A significant pathway through which men can receive improved acknowledgement and support is their interactions with healthcare professionals. Unfortunately, in line with previous studies with men [10, 21, 22, 25] and women [11, 19, 20], men generally described negative health experiences and interactions with doctors. They reported that their grief and role as a father was unacknowledged, they were ill-informed at the time of the miscarriage and that there was little or no follow up or professional support pathways. Positive interactions largely centered around communications with nurses rather than doctors or at specialist clinics rather than in the hospital emergency department or as an inpatient. Similar findings have been described in previous literature [20, 21]. These services may respond poorly to men due to a cycle of health professionals and programs having adopted traditional social attitudes of pregnancy loss (and pregnancy in general) being a women’s issue and ideas of masculinity which perceive men as not needing support. Further, men do not tend to voice their distress or seek help from health professionals, particularly when support is largely targeted toward women, further reinforcing these stereotypes and attitudes [23, 24]. Further research is required to inform evidence based national guidelines around improved bereavement care in hospitals and by health care professionals in general. Through discussion with men and identification and adoption of services which provide information and support for men, that is both seen as relevant, needed and male-oriented more men will seek these services, and in return more services will be created [23, 24].

Overall, men felt a strong need for additional support resources for men, clearly expressing their preference for online services which were male oriented and mobile device friendly. Websites, online communities or apps allow easy and private use from mobile devices to anonymously share experiences and access information. They also provide the ability to connect with health professionals or other men through phone hotlines, social media, web forums or organised meet-ups. Most men suggested a website, tailored to men’s needs, would be one mechanism that could adequately provide information and support during this time. While some men spoke of their use of, and benefits of counselling, having to attend in person was seen as a barrier. Given the significant psychosocial impact of miscarriage on men, further exploration into the need for, use of and preferences for male-oriented counselling at the time of miscarriage would be useful.

Strengths and limitations

The major strength of this study is that is one of only four Australian studies to specifically explore men’s experiences of miscarriage and to investigate their support needs [10, 25, 26, 28], and only one of two Australian studies conducted in the last decade [28]. This is also the first Australian study we are aware of to specifically examine men’s health seeking behaviours, support needs and online support seeking behaviours at the time of and following miscarriage.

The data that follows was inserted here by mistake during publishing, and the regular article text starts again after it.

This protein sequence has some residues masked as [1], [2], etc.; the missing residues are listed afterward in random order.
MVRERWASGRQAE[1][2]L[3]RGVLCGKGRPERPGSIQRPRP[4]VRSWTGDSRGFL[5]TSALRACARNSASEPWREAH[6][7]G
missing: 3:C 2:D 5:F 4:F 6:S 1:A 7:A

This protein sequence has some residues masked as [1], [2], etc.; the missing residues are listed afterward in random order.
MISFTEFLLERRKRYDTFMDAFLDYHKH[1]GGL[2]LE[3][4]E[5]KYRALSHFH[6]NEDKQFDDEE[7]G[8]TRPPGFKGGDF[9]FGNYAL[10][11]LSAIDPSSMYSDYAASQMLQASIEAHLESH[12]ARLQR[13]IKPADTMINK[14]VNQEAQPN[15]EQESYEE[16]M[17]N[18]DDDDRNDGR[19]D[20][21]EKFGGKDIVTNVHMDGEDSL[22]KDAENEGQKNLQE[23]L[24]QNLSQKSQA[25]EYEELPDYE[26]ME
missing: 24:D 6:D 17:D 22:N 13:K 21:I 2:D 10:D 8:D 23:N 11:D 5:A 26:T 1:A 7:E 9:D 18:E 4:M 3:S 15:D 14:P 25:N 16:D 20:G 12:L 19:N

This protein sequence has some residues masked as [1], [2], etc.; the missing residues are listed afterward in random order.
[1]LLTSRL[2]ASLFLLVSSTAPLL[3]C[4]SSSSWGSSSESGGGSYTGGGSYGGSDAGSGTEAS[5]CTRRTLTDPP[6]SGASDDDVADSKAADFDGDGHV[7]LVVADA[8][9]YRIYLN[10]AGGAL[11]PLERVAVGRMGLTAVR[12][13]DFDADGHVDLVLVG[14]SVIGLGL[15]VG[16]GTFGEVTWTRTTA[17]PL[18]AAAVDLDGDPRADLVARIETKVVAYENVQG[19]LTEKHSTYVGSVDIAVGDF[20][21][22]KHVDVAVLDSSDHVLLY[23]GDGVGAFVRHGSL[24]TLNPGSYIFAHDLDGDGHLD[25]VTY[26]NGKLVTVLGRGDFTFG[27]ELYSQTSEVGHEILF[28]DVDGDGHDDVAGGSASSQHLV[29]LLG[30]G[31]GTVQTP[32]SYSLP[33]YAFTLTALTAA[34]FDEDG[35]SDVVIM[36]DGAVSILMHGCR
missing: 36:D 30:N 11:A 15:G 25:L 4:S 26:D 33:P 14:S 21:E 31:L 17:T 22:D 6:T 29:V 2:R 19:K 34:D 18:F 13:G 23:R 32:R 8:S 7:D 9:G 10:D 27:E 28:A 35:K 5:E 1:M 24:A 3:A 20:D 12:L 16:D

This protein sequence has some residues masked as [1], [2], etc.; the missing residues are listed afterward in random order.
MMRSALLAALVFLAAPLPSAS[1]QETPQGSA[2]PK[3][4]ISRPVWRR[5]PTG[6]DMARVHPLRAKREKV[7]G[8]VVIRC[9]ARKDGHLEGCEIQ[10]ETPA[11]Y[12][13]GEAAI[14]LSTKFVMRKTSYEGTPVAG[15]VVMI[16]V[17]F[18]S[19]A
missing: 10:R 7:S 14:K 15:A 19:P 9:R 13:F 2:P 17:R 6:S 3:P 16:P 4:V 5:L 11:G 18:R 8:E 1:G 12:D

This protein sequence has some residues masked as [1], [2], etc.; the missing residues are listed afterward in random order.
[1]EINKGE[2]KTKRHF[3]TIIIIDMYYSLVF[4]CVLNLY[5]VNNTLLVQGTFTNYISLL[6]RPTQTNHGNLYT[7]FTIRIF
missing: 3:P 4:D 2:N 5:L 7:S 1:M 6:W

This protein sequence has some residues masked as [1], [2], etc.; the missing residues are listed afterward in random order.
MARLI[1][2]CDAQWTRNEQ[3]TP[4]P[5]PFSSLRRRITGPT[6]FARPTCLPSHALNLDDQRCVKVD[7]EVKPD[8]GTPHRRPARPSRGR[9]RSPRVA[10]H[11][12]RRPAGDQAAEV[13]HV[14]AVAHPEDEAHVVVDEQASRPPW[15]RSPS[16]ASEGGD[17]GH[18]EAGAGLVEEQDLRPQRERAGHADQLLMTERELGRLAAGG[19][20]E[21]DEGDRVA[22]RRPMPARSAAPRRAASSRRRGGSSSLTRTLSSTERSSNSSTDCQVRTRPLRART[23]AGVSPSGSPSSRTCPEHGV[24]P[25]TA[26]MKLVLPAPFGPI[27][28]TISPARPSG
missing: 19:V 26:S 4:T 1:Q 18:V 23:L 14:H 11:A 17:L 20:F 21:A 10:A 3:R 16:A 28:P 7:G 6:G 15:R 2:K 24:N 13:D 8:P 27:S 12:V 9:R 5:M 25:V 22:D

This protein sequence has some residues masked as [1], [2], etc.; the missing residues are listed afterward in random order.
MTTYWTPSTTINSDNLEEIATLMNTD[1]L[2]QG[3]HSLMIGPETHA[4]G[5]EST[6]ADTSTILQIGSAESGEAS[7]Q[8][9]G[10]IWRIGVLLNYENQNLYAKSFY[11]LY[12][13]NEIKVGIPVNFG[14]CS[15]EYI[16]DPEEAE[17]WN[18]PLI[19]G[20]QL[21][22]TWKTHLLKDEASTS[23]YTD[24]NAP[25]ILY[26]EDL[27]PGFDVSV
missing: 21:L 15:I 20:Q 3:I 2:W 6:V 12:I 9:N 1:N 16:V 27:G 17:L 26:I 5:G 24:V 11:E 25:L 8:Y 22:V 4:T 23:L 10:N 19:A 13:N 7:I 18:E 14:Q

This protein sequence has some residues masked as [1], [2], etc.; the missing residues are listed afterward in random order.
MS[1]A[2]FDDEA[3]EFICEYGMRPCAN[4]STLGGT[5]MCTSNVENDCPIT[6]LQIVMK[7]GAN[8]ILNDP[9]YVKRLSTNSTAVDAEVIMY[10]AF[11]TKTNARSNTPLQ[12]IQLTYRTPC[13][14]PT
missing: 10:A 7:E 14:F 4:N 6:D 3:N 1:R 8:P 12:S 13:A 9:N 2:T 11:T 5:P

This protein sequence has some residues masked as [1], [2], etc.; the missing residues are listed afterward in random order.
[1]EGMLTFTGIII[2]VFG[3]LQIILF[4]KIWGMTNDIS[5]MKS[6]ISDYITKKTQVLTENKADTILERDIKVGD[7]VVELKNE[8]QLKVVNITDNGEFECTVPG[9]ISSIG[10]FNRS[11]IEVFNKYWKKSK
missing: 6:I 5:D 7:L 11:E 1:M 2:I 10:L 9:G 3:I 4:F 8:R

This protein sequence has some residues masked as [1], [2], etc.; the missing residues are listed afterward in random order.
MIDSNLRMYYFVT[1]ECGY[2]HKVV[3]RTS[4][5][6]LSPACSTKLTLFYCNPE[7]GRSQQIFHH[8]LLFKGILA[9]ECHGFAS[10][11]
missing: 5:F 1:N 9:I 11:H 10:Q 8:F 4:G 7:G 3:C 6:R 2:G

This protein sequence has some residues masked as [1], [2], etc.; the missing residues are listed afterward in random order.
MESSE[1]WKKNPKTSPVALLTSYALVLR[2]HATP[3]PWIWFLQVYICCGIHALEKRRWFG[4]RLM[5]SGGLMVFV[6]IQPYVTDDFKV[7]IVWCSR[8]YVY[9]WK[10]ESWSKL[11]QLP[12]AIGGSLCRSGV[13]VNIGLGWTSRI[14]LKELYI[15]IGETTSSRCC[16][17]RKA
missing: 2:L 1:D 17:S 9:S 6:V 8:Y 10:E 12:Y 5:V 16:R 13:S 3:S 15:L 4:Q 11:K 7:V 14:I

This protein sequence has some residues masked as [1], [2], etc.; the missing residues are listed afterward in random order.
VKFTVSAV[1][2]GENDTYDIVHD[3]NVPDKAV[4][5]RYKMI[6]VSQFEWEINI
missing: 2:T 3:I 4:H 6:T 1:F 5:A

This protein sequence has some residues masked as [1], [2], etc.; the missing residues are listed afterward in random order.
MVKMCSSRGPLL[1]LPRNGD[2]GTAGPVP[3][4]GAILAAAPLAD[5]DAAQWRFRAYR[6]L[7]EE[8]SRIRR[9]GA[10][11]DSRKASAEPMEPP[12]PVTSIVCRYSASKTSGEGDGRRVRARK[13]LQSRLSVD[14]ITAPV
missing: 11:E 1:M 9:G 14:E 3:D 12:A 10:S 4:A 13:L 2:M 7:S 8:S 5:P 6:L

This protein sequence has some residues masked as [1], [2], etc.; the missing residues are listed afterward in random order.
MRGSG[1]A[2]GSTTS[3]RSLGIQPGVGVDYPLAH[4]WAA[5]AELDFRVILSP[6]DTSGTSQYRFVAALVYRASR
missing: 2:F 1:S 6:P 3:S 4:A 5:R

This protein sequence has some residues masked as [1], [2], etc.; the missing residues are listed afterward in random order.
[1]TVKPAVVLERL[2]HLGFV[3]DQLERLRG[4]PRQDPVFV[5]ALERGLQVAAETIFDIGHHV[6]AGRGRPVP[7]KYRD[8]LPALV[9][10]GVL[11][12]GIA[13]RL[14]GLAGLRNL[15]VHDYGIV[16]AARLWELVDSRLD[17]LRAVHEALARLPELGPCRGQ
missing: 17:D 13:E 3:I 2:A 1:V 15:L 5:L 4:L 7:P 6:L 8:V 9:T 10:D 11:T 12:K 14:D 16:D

Almost all men in this study were recruited through a pregnancy loss support group and it would be beneficial for future studies to explore the experiences of men recruited from a broader range of networks and geographical locations. As most men were recruited through this avenue, the sample comprised men already connected with some support services. Within the sample almost all men were born in Australia, limiting the cultural diversity of participants. It is likely that participants with differing cultural backgrounds, whose first language may not be English, and who may or may not have strong family support systems around them, will have differing experiences and support needs. Further research is also required to explore the needs of non-male partners of women affected by miscarriage.

While men in this study did not personally speak of experiencing depression and anxiety as a result of miscarriage, they did understand how this could be a consequence for other men. It is likely, given how common it is for women to experience pathological grief and clinical levels of anxiety and depression in the weeks, months or even years following miscarriage [1, 14], that men may also affected in this way. It should also be acknowledged, given the societal and personal expectations to be strong described by most men in this study, that men may not have felt comfortable to discuss more serious mental health issues with the young interviewer. This may have limited the openness of their responses when sharing their feelings, symptoms or diagnoses of depression or anxiety with the interviewer or other health professionals in the past.